Surveillance

Latest Snowden Leak Indicates 'Groundbreaking' Decryption Efforts by Feds

Trying to crack open all the Internet to see what's inside

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The latest published leak from NSA whistleblower Edward Snowden lays bare classified details of the U.S. government's $52.6 billion intelligence budget, and makes the first reference in any of the Snowden documents to a "groundbreaking" U.S. encryption-breaking effort targeted squarely at internet traffic.

Snowden, currently living in Russia under a one-year grant of asylum, passed the Washington Post the 178-page intelligence community budget request for fiscal year 2013. Among the surprises reported by Post writers Barton Gellman and Greg Miller is that the CIA receives more money than the NSA: $14.7 billion for the CIA, versus $10.8 billion for the NSA. Until this morning it's generally been believed that the geeky NSA, with its basements full of supercomputers, dwarfed its human-oriented counterparts.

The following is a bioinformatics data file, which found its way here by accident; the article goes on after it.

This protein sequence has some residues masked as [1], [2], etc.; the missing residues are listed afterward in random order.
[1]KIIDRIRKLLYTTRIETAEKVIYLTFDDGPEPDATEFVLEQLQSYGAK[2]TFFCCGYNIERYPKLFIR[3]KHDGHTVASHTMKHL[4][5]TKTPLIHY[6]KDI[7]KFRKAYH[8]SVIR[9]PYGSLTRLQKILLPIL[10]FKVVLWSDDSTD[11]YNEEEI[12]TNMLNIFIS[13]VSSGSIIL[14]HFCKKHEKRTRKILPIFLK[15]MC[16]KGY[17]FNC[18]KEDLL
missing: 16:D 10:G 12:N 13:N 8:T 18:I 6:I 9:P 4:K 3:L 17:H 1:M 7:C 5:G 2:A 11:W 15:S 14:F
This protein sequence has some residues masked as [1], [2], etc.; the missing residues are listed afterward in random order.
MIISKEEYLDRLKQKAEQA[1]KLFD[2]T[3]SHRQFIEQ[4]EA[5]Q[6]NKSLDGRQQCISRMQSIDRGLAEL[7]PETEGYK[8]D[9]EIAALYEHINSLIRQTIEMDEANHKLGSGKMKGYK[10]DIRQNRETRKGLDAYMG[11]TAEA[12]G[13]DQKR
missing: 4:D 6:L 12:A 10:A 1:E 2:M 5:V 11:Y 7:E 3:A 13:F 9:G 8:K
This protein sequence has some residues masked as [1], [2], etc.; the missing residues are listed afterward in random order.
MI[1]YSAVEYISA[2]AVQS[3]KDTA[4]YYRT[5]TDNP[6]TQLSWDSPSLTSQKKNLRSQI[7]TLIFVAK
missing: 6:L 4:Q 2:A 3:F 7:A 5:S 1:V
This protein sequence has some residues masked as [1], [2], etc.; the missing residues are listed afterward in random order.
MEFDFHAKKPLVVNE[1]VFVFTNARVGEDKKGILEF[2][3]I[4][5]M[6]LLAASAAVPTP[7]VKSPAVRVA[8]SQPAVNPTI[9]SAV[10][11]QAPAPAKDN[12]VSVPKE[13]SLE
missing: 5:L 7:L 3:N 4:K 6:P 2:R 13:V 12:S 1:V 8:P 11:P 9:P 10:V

The Post published only 43 pages from the document, consisting of charts, tables and a 5-page summary written by Director of National Intelligence James Clapper. The Post said it withheld the rest, and kept some information out of its reporting, in consultation with the Obama administration to protect U.S. intelligence sources and methods.

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